One of the most anticipated events at each year’s DFW Writers’ Conference in Hurst, Texas, is the Gong Show. That’s the chance for writers to submit sample query letters anonymously for feedback by literary agents. Each agent has a small gong at hand. As the mellow baritone of reader George “The Voice” Goldthwaite intones each entry, agents may strike their gongs at the point in the query where they would stop reading if it appeared in their inboxes. If queries elicit three gongs, as they usually do, the reading ends, and the agents explain what provoked them.
Last year, for the first time in the history of the conference gong show, a writer avoided gonging out. This year, two avoided the common fate, two writers who have taken past gong show lessons to heart, crafting their queries to avoid the pitfalls. Goldthwaite was able to read one query from start to finish with only two gongs. And one, one golden query, made it all the way without drawing the sound of even a single gong.
What worked? What didn’t?
“It was so different I had to hear how it ended,” was the consensus of agents about the no-gong query, for the story of an elderly gardener who finds her precious tomato plants uprooted by a vintage Bentley conjured through an alien transport system. In a world overpopulated by stories about paranormal beings, teenage angst, and magical objects, this was something new.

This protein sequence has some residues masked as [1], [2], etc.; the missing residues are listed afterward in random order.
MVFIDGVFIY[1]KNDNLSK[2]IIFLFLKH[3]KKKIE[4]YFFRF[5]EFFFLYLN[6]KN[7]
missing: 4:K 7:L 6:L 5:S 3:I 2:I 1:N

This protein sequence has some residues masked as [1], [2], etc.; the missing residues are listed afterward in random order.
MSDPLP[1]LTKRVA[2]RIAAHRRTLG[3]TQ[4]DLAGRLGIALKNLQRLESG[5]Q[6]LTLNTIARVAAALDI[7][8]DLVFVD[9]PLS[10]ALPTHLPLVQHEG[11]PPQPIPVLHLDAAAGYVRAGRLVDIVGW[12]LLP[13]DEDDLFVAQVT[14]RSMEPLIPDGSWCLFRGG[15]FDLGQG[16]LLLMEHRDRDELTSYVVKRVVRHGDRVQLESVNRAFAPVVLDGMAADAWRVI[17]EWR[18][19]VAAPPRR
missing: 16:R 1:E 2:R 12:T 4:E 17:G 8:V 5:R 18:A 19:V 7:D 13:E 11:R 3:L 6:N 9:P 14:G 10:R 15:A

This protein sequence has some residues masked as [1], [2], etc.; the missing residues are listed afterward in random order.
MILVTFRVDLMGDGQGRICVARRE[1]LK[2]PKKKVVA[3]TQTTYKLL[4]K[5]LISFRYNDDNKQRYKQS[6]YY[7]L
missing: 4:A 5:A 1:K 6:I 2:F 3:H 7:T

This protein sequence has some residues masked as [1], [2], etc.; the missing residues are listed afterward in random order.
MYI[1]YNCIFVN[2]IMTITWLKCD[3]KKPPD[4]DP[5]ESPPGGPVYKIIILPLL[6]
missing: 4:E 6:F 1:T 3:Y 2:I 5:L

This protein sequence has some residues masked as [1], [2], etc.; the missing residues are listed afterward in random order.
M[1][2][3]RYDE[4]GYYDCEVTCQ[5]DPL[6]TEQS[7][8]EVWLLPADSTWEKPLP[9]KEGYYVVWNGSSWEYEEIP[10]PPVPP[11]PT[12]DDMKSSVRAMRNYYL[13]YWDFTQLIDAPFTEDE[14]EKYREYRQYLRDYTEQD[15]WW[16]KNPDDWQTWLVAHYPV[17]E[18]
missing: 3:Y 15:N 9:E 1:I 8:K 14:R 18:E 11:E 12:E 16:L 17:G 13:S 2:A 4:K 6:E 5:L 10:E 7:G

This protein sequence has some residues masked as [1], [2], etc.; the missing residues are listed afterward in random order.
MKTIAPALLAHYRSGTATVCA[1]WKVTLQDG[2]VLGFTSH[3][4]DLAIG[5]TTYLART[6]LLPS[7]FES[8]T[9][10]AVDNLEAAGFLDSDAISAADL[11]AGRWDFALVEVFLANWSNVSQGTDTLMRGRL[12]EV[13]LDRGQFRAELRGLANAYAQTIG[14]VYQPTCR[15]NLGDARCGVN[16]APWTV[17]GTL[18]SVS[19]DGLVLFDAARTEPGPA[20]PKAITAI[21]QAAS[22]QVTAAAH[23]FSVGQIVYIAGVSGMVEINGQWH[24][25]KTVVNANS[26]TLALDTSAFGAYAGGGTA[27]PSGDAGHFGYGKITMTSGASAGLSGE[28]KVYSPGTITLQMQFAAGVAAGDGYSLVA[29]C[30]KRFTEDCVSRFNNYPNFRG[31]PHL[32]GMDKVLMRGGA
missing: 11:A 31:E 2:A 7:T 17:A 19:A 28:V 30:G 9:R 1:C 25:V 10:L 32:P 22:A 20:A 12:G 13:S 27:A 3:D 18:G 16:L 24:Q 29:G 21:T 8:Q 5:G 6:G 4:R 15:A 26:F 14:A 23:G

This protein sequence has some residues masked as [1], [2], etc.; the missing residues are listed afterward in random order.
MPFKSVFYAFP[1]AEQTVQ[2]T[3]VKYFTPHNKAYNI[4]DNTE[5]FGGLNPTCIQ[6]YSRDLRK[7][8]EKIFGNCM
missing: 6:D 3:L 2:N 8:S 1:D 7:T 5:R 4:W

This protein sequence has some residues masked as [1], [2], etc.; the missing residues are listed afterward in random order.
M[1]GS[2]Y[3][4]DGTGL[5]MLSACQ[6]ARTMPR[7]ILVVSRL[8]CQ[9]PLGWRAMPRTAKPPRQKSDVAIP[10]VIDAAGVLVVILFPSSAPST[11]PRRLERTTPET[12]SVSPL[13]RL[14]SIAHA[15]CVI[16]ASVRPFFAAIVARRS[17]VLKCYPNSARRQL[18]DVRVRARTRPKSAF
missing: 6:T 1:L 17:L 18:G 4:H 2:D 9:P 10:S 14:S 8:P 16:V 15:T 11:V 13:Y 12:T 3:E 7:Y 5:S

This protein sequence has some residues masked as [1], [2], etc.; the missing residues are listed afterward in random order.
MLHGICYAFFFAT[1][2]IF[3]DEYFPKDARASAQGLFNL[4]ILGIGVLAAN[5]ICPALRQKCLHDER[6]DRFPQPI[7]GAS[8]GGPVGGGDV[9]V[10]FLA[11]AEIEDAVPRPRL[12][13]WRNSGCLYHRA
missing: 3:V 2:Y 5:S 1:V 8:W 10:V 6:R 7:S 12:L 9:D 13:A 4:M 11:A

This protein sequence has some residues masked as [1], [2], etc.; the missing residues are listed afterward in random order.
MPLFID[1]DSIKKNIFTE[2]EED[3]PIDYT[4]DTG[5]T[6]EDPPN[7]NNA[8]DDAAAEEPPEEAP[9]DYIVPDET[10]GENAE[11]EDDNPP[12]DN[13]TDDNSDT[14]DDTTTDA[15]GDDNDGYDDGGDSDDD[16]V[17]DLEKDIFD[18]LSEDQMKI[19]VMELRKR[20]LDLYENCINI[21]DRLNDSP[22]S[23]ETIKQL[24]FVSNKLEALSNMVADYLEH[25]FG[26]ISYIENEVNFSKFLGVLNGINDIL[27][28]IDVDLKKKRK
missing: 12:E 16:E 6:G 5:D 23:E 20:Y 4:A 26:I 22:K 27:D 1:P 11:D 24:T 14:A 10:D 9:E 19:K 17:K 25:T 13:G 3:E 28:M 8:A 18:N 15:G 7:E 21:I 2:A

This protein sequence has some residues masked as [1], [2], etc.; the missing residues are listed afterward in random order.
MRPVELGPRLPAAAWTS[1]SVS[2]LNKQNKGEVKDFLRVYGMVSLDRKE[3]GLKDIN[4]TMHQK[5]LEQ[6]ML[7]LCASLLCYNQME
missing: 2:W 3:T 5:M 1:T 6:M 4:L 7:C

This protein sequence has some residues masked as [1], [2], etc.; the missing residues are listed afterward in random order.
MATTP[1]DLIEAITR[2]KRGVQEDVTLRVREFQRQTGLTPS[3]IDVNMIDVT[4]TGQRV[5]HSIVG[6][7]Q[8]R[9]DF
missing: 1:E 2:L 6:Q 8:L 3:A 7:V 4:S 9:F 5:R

The other query to escape gonging out, although by a narrower margin, was a young adult historical fantasy set in China. And every agent on the panel who handles fantasy wanted it. The query letter “went into clichés occasionally, but it worked,” said agent Donald Maass. Eddie Schneider of JABberwocky Literary Agency said he struck his gong because of some lack of clarity in the query letter, not because of problems with the underlying story, “which sounds awesome. I would be delighted to take a look.”
That lack of clarity and descent into clichéd statements, in fact, were two of the most common problems agents cited. Even some queries that received the dreaded three gongs had fans among the agents. But in most cases, if the stories behind the queries didn’t sound as wonderful as the Chinese fantasy, a signal for writers to polish their queries, and possibly their manuscripts.
Other common complaints included flat characters, excessive back story, and lack of apparent conflict in the plot description.
And then there was the “seen too much of it” complaints. These included ghosts, demons and the afterlife; magical objects; “chosen one” protagonists; boarding schools for wizards or other paranormal beings; and anything to do with mermaids, which agents say they see too often or know to be already clogging the publishing pipeline. And to that list, add extraterrestrial beings. Unless, of course, they mess with a crochety gardener’s tomato patch.
In addition to Maass and Schneider, panel participants were Emily M. Keyes of Foreword Literary, Sarah Negovetich of Corvisiero Literary Agency, Laura Zats of Red Sofa Literary, and editor Amanda Rutter of Angry Robot Books, who says, no matter how her colleagues feel, she’s “still on board for vampires, werewolves and angels.”
(Next Monday -- more from DFW, including tips from agent Donald Maass’s pre-conference workshop based on his latest book, Writing 21st Century Fiction.)